06 September 2018 Volume :6 Issue :44

Bridging the Gender Gap Vital for Prosperity

Bridging the Gender Gap Vital for Prosperity
UKZN alumnus and former SRC member, Dr Maureen Tong.

According to a report by the McKinsey Global Institute, a total of 75 percent of unpaid work globally is undertaken by women.

This was heard by members of the audience at the recent Women’s Month Celebration Talk organised by the Corporate Relations Division and presented by UKZN alumnus and former SRC member, Dr Maureen Tong, under the theme: Diversity: Maximising on the Gender Dividend for the Good of Humankind.

Tong is a professional coach, international lawyer, published author, academic and businesswoman. Tong, who holds a PhD in International Law from the Université de Strasbourg in France, is also a lecturer at the Wits Business School, Coach Companion South Africa CEO, Professional Speakers Association of Southern Africa (PSASA) Pretoria Chapter Vice-President, and is the Deputy National Secretary of Coaches and Mentors of South Africa (COMENSA).

Referring to the McKinsey Global Institute report titled: The Power of Parity, Tong said there were interventions necessary to bridge the gender gap, including financial incentives and support; technology and infrastructure; the creation of economic opportunity; capability building; advocacy and shaping attitudes, laws, policies and regulations.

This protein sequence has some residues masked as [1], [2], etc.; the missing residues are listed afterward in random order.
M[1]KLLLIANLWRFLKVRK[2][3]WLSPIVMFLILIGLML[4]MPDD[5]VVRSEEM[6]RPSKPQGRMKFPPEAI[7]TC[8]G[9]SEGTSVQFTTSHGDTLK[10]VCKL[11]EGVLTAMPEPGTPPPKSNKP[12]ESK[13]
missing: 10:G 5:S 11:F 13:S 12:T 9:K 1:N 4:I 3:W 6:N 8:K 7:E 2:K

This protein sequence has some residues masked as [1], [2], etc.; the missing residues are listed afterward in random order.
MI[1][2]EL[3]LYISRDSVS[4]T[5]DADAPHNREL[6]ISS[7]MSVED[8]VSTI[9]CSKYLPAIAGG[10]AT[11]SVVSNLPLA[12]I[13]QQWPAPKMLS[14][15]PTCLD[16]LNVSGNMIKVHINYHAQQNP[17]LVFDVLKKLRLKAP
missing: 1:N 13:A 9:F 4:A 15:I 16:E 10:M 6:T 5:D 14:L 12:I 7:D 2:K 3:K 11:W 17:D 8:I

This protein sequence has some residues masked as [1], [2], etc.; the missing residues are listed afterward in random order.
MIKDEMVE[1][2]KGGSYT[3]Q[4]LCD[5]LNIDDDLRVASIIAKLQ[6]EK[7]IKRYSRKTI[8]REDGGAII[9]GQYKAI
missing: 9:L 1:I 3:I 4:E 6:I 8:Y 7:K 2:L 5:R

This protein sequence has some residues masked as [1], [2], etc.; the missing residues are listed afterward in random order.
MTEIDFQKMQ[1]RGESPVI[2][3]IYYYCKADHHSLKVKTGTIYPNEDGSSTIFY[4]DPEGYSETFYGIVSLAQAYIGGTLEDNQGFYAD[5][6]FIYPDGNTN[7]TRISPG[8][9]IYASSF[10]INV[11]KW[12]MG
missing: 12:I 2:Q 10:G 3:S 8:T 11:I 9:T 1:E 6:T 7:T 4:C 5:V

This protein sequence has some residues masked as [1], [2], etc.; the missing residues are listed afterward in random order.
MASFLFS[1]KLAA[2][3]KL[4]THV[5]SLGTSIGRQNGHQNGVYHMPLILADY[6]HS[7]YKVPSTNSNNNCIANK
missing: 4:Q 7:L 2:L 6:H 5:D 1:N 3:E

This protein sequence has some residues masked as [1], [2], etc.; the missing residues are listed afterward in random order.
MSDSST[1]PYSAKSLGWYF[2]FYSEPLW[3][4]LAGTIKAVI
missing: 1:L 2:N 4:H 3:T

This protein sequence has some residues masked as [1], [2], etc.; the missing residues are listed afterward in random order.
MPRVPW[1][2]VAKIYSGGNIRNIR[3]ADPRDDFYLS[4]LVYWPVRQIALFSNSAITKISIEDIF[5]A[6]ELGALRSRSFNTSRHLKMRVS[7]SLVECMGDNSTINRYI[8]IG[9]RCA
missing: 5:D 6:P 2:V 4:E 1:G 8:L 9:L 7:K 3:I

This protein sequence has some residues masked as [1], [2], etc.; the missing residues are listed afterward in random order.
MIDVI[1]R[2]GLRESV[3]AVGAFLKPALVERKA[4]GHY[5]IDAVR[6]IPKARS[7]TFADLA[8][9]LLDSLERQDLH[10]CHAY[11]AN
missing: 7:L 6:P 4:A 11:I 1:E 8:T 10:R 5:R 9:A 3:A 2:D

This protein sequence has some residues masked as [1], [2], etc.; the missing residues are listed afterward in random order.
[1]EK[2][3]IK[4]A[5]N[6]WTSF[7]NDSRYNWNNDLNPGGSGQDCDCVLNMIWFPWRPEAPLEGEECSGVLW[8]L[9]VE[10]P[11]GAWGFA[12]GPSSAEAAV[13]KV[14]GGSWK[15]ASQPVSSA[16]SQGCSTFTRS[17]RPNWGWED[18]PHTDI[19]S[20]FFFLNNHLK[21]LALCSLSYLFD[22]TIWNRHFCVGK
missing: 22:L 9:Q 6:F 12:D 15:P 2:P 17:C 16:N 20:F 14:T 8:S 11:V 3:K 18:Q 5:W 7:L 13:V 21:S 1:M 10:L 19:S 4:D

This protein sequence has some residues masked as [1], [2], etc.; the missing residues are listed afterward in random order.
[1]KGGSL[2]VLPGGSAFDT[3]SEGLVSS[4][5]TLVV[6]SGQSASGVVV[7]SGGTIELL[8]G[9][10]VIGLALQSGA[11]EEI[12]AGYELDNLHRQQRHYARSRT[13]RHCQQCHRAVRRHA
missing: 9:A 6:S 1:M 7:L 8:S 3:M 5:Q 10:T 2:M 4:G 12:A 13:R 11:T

She said unless South Africa had quotas in place and enforced sanctions and penalties as well as having incentives for complying companies, there would be no visible growth in gender equality.

She also highlighted statistics that proved that women-led companies and those with a large female representation on their boards were performing better than those led by men.

Referring to other countries such as Sweden, Norway, Switzerland and Germany which have taken the lead in gender equality and development, she said, ‘This is a clear example showing that when you empower women, you do it for the good of humankind.’

She stressed that women currently in leadership roles also needed to be supported, adding that the country’s patriarchal system did not support women and undermined their achievements.

She reminded women never to apologise for their success and to find the right people to support them.

Speaking on the current treatment of women in South Africa, she decried the current brutality of gender-based violence and highlighted the struggle faced by rural women for basic needs such as food, shelter and healthcare.

UKZN Acting Director: University Relations, Dr Sally Frost, thanked Tong for an interesting talk which reminded the University that empowering women was good for everyone.

Words: Sithembile Shabangu 


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